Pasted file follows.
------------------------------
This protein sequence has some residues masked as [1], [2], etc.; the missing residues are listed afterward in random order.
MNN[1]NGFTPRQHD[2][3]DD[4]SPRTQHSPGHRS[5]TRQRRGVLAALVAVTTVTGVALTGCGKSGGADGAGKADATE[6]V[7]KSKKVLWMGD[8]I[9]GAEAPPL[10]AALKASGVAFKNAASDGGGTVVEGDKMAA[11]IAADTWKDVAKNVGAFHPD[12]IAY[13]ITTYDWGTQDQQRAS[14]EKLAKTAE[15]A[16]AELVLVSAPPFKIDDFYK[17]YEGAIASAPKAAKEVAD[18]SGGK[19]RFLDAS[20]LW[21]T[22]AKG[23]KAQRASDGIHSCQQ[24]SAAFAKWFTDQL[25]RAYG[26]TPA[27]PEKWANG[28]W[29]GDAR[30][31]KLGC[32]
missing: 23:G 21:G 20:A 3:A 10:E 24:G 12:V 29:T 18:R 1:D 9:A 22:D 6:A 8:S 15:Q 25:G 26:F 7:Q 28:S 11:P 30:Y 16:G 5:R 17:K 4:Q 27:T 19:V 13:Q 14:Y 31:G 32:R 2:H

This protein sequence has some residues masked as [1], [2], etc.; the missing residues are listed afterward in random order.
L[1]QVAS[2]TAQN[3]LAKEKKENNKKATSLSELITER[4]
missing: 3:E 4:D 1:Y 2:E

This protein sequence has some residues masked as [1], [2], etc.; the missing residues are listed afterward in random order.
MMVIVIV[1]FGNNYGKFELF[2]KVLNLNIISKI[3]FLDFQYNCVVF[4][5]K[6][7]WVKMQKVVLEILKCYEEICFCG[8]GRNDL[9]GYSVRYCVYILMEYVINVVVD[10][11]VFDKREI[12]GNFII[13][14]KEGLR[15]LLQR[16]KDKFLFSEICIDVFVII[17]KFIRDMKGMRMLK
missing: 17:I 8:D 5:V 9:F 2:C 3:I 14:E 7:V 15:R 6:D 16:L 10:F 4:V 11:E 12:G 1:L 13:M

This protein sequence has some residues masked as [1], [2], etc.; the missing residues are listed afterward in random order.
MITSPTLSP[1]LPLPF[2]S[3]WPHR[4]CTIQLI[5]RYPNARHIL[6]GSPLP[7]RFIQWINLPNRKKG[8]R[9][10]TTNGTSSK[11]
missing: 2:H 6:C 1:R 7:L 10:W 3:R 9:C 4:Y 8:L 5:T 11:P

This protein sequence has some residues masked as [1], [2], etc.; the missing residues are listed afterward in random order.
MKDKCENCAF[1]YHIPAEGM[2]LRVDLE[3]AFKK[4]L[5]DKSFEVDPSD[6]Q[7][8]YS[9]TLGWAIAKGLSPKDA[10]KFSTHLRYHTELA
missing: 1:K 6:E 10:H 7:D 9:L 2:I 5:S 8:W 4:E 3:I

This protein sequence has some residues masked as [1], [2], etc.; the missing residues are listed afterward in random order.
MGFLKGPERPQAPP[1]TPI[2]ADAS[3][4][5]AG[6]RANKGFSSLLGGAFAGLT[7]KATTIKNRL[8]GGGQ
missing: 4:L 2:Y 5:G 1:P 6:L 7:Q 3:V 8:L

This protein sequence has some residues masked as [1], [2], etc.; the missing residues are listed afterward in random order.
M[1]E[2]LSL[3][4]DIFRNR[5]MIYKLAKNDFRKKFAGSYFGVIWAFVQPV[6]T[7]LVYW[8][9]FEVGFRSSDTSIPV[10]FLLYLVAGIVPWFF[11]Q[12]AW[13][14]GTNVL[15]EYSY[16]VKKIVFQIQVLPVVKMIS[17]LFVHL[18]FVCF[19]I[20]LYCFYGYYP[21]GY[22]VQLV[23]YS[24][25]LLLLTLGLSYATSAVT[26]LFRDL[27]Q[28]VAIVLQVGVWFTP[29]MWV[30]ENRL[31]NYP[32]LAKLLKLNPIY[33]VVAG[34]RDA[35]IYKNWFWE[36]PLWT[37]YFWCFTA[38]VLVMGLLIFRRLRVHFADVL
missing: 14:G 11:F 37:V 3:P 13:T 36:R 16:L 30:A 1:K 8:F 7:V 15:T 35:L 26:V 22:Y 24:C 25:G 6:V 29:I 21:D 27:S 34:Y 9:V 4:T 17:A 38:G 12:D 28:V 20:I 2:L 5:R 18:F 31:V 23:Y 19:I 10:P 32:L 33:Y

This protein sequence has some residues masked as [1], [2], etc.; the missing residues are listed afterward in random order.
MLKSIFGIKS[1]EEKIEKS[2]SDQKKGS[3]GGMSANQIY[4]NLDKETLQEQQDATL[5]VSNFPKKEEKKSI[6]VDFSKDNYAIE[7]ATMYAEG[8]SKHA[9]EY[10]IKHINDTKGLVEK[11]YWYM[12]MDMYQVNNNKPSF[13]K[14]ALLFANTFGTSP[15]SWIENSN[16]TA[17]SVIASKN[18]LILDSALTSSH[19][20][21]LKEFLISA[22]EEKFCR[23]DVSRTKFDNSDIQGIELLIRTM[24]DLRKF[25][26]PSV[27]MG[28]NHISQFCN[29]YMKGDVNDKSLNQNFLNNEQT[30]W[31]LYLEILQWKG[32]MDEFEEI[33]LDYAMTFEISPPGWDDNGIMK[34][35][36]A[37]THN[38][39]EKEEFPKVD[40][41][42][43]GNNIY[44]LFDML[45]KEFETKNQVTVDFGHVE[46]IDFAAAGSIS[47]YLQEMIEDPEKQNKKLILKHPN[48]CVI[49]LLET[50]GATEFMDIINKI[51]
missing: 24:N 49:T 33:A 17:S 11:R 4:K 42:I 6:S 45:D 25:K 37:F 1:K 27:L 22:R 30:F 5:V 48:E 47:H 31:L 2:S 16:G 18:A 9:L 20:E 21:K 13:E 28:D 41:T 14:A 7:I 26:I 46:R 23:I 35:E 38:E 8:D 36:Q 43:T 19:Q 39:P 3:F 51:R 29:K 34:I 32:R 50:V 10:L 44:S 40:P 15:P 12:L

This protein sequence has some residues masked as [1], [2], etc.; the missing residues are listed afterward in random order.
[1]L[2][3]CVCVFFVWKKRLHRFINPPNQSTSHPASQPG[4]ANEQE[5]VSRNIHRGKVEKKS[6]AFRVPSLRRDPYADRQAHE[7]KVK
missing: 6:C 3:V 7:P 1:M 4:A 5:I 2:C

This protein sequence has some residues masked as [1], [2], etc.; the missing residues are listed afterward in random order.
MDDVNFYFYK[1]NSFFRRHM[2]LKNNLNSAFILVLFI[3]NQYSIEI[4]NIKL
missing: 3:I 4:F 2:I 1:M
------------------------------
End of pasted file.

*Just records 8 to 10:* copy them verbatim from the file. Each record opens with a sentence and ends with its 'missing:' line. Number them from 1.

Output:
This protein sequence has some residues masked as [1], [2], etc.; the missing residues are listed afterward in random order.
MLKSIFGIKS[1]EEKIEKS[2]SDQKKGS[3]GGMSANQIY[4]NLDKETLQEQQDATL[5]VSNFPKKEEKKSI[6]VDFSKDNYAIE[7]ATMYAEG[8]SKHA[9]EY[10]IKHINDTKGLVEK[11]YWYM[12]MDMYQVNNNKPSF[13]K[14]ALLFANTFGTSP[15]SWIENSN[16]TA[17]SVIASKN[18]LILDSALTSSH[19][20][21]LKEFLISA[22]EEKFCR[23]DVSRTKFDNSDIQGIELLIRTM[24]DLRKF[25][26]PSV[27]MG[28]NHISQFCN[29]YMKGDVNDKSLNQNFLNNEQT[30]W[31]LYLEILQWKG[32]MDEFEEI[33]LDYAMTFEISPPGWDDNGIMK[34][35][36]A[37]THN[38][39]EKEEFPKVD[40][41][42][43]GNNIY[44]LFDML[45]KEFETKNQVTVDFGHVE[46]IDFAAAGSIS[47]YLQEMIEDPEKQNKKLILKHPN[48]CVI[49]LLET[50]GATEFMDIINKI[51]
missing: 24:N 49:T 33:A 17:S 11:R 4:K 42:I 6:S 45:D 25:K 37:F 1:K 27:L 22:R 30:F 5:V 48:E 47:H 31:L 2:S 16:G 18:A 9:L 20:E 21:K 13:E 28:D 41:T 14:A 7:I 26:I 46:R 23:I 35:E 38:E 8:D 36:Q 43:T 19:Q 39:P 3:F 51:R 29:K 34:I 32:R 50:V 10:L 44:S 40:P 15:P 12:L

This protein sequence has some residues masked as [1], [2], etc.; the missing residues are listed afterward in random order.
[1]L[2][3]CVCVFFVWKKRLHRFINPPNQSTSHPASQPG[4]ANEQE[5]VSRNIHRGKVEKKS[6]AFRVPSLRRDPYADRQAHE[7]KVK
missing: 6:C 3:V 7:P 1:M 4:A 5:I 2:C

This protein sequence has some residues masked as [1], [2], etc.; the missing residues are listed afterward in random order.
MDDVNFYFYK[1]NSFFRRHM[2]LKNNLNSAFILVLFI[3]NQYSIEI[4]NIKL
missing: 3:I 4:F 2:I 1:M